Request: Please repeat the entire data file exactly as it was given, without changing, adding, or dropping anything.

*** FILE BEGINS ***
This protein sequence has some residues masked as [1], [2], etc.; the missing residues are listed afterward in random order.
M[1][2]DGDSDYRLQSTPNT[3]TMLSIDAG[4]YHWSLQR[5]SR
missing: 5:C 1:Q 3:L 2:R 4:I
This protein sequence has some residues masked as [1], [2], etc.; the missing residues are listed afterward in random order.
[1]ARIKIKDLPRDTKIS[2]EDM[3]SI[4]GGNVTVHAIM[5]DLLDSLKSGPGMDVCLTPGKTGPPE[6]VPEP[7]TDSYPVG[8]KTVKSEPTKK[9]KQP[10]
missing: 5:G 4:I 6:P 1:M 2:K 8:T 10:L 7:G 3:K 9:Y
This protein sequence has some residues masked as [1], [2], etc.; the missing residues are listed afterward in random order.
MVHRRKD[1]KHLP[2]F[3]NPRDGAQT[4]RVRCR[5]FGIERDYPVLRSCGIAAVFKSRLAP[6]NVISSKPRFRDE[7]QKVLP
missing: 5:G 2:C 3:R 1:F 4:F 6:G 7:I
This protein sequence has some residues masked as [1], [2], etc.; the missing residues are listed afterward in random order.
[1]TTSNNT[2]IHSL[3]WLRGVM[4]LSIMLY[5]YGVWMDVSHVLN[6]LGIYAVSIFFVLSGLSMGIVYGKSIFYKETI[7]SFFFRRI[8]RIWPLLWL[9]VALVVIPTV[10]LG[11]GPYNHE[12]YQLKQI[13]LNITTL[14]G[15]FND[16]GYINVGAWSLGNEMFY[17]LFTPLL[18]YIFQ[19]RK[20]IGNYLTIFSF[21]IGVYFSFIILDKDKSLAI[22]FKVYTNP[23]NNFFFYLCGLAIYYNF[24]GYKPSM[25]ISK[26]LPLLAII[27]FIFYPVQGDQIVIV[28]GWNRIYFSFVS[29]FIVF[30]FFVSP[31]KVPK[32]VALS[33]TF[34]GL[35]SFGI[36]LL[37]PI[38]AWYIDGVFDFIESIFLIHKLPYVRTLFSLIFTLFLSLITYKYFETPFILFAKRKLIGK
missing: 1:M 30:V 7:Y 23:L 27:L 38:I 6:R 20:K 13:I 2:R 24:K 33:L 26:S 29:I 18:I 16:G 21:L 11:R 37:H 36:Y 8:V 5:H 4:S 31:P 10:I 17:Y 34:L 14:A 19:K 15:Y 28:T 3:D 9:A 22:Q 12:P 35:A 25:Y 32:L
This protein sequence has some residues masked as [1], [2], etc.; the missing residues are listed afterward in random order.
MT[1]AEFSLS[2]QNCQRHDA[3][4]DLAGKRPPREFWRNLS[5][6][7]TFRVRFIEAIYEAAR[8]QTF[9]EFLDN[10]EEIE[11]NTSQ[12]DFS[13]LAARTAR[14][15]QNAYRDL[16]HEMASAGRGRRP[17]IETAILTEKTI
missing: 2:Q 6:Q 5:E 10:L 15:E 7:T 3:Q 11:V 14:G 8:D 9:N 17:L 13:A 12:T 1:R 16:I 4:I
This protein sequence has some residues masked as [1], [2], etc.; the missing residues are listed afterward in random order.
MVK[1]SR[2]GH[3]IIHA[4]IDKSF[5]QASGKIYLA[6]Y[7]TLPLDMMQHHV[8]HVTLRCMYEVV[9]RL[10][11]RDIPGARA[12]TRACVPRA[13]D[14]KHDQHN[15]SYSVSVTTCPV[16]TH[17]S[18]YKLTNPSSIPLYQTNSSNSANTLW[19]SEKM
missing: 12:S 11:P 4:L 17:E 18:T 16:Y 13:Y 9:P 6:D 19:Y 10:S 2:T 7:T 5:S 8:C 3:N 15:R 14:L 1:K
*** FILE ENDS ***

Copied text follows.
This protein sequence has some residues masked as [1], [2], etc.; the missing residues are listed afterward in random order.
M[1][2]DGDSDYRLQSTPNT[3]TMLSIDAG[4]YHWSLQR[5]SR
missing: 5:C 1:Q 3:L 2:R 4:I
This protein sequence has some residues masked as [1], [2], etc.; the missing residues are listed afterward in random order.
[1]ARIKIKDLPRDTKIS[2]EDM[3]SI[4]GGNVTVHAIM[5]DLLDSLKSGPGMDVCLTPGKTGPPE[6]VPEP[7]TDSYPVG[8]KTVKSEPTKK[9]KQP[10]
missing: 5:G 4:I 6:P 1:M 2:K 8:T 10:L 7:G 3:K 9:Y
This protein sequence has some residues masked as [1], [2], etc.; the missing residues are listed afterward in random order.
MVHRRKD[1]KHLP[2]F[3]NPRDGAQT[4]RVRCR[5]FGIERDYPVLRSCGIAAVFKSRLAP[6]NVISSKPRFRDE[7]QKVLP
missing: 5:G 2:C 3:R 1:F 4:F 6:G 7:I
This protein sequence has some residues masked as [1], [2], etc.; the missing residues are listed afterward in random order.
[1]TTSNNT[2]IHSL[3]WLRGVM[4]LSIMLY[5]YGVWMDVSHVLN[6]LGIYAVSIFFVLSGLSMGIVYGKSIFYKETI[7]SFFFRRI[8]RIWPLLWL[9]VALVVIPTV[10]LG[11]GPYNHE[12]YQLKQI[13]LNITTL[14]G[15]FND[16]GYINVGAWSLGNEMFY[17]LFTPLL[18]YIFQ[19]RK[20]IGNYLTIFSF[21]IGVYFSFIILDKDKSLAI[22]FKVYTNP[23]NNFFFYLCGLAIYYNF[24]GYKPSM[25]ISK[26]LPLLAII[27]FIFYPVQGDQIVIV[28]GWNRIYFSFVS[29]FIVF[30]FFVSP[31]KVPK[32]VALS[33]TF[34]GL[35]SFGI[36]LL[37]PI[38]AWYIDGVFDFIESIFLIHKLPYVRTLFSLIFTLFLSLITYKYFETPFILFAKRKLIGK
missing: 1:M 30:V 7:Y 23:L 27:L 38:I 6:R 20:K 13:I 2:R 24:K 33:L 26:S 29:I 18:I 16:G 21:L 11:R 37:H 36:Y 8:V 5:H 4:S 31:P 10:I 17:Y 34:L 14:A 19:K 15:Y 28:T 3:D 9:A 22:Q 12:P 35:A 25:Y 32:L
This protein sequence has some residues masked as [1], [2], etc.; the missing residues are listed afterward in random order.
MT[1]AEFSLS[2]QNCQRHDA[3][4]DLAGKRPPREFWRNLS[5][6][7]TFRVRFIEAIYEAAR[8]QTF[9]EFLDN[10]EEIE[11]NTSQ[12]DFS[13]LAARTAR[14][15]QNAYRDL[16]HEMASAGRGRRP[17]IETAILTEKTI
missing: 2:Q 6:Q 5:E 10:L 15:E 7:T 3:Q 11:V 14:G 8:D 9:N 17:L 13:A 12:T 1:R 16:I 4:I
This protein sequence has some residues masked as [1], [2], etc.; the missing residues are listed afterward in random order.
MVK[1]SR[2]GH[3]IIHA[4]IDKSF[5]QASGKIYLA[6]Y[7]TLPLDMMQHHV[8]HVTLRCMYEVV[9]RL[10][11]RDIPGARA[12]TRACVPRA[13]D[14]KHDQHN[15]SYSVSVTTCPV[16]TH[17]S[18]YKLTNPSSIPLYQTNSSNSANTLW[19]SEKM
missing: 12:S 11:P 4:L 17:E 18:T 16:Y 13:Y 9:P 6:D 19:Y 10:S 2:T 7:T 5:S 8:C 3:N 15:R 14:L 1:K